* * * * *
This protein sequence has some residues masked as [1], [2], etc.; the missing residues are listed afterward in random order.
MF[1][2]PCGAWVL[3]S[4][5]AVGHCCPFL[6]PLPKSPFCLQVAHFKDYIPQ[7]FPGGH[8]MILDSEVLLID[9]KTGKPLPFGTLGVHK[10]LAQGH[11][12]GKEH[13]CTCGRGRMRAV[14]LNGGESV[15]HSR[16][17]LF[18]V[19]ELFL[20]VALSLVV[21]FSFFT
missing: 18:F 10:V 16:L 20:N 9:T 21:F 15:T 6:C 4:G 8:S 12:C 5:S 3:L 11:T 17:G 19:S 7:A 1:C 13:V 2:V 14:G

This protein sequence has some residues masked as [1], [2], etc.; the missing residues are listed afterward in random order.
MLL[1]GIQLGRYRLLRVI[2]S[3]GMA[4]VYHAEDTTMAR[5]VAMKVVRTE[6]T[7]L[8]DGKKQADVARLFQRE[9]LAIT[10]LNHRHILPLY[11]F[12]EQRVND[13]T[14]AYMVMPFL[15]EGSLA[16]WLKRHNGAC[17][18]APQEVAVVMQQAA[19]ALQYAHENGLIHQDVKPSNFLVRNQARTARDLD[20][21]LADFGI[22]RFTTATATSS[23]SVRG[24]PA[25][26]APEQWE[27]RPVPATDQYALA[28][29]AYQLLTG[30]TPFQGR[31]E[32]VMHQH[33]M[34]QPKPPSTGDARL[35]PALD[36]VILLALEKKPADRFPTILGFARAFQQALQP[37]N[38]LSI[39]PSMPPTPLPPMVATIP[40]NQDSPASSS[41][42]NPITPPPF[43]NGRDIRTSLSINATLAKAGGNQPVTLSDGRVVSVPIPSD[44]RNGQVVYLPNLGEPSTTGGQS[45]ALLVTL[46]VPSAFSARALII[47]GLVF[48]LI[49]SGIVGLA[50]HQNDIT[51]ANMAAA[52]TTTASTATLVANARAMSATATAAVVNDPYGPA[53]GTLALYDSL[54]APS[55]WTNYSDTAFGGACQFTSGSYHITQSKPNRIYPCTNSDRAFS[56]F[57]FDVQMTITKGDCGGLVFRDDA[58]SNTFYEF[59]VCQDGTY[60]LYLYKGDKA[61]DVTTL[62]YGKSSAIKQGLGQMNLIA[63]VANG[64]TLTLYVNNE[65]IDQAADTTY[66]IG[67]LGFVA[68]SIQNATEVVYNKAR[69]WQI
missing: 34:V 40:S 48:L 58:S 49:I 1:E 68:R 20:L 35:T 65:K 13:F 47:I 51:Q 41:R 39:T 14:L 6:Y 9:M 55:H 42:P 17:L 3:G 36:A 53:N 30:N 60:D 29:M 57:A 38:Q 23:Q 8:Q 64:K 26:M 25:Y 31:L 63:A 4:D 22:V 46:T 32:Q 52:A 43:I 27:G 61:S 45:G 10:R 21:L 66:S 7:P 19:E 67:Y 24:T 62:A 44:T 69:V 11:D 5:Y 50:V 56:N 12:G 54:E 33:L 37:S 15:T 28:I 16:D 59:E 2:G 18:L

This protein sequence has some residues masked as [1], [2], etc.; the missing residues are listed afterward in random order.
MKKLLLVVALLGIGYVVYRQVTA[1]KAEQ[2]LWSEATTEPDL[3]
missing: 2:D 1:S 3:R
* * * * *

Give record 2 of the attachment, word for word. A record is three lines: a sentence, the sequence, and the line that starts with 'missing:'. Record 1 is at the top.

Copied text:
This protein sequence has some residues masked as [1], [2], etc.; the missing residues are listed afterward in random order.
MLL[1]GIQLGRYRLLRVI[2]S[3]GMA[4]VYHAEDTTMAR[5]VAMKVVRTE[6]T[7]L[8]DGKKQADVARLFQRE[9]LAIT[10]LNHRHILPLY[11]F[12]EQRVND[13]T[14]AYMVMPFL[15]EGSLA[16]WLKRHNGAC[17][18]APQEVAVVMQQAA[19]ALQYAHENGLIHQDVKPSNFLVRNQARTARDLD[20][21]LADFGI[22]RFTTATATSS[23]SVRG[24]PA[25][26]APEQWE[27]RPVPATDQYALA[28][29]AYQLLTG[30]TPFQGR[31]E[32]VMHQH[33]M[34]QPKPPSTGDARL[35]PALD[36]VILLALEKKPADRFPTILGFARAFQQALQP[37]N[38]LSI[39]PSMPPTPLPPMVATIP[40]NQDSPASSS[41][42]NPITPPPF[43]NGRDIRTSLSINATLAKAGGNQPVTLSDGRVVSVPIPSD[44]RNGQVVYLPNLGEPSTTGGQS[45]ALLVTL[46]VPSAFSARALII[47]GLVF[48]LI[49]SGIVGLA[50]HQNDIT[51]ANMAAA[52]TTTASTATLVANARAMSATATAAVVNDPYGPA[53]GTLALYDSL[54]APS[55]WTNYSDTAFGGACQFTSGSYHITQSKPNRIYPCTNSDRAFS[56]F[57]FDVQMTITKGDCGGLVFRDDA[58]SNTFYEF[59]VCQDGTY[60]LYLYKGDKA[61]DVTTL[62]YGKSSAIKQGLGQMNLIA[63]VANG[64]TLTLYVNNE[65]IDQAADTTY[66]IG[67]LGFVA[68]SIQNATEVVYNKAR[69]WQI
missing: 34:V 40:S 48:L 58:S 49:I 1:E 68:R 20:L 35:T 65:K 13:F 47:I 51:Q 41:R 39:T 14:L 6:Y 9:M 55:H 42:P 17:L 3:G 36:A 53:N 30:N 60:D 29:M 57:A 38:Q 23:Q 8:Q 64:K 26:M 25:Y 31:L 63:A 4:D 22:V 46:T 32:Q 52:A 43:I 27:G 61:S 45:G 10:R 21:L 66:S 7:P 19:E 67:Y 24:T 62:A 44:T 69:V 11:D 5:Y 50:V 56:N 12:G 54:E 33:L 37:S 15:T 28:I 16:D 59:E 2:G 18:L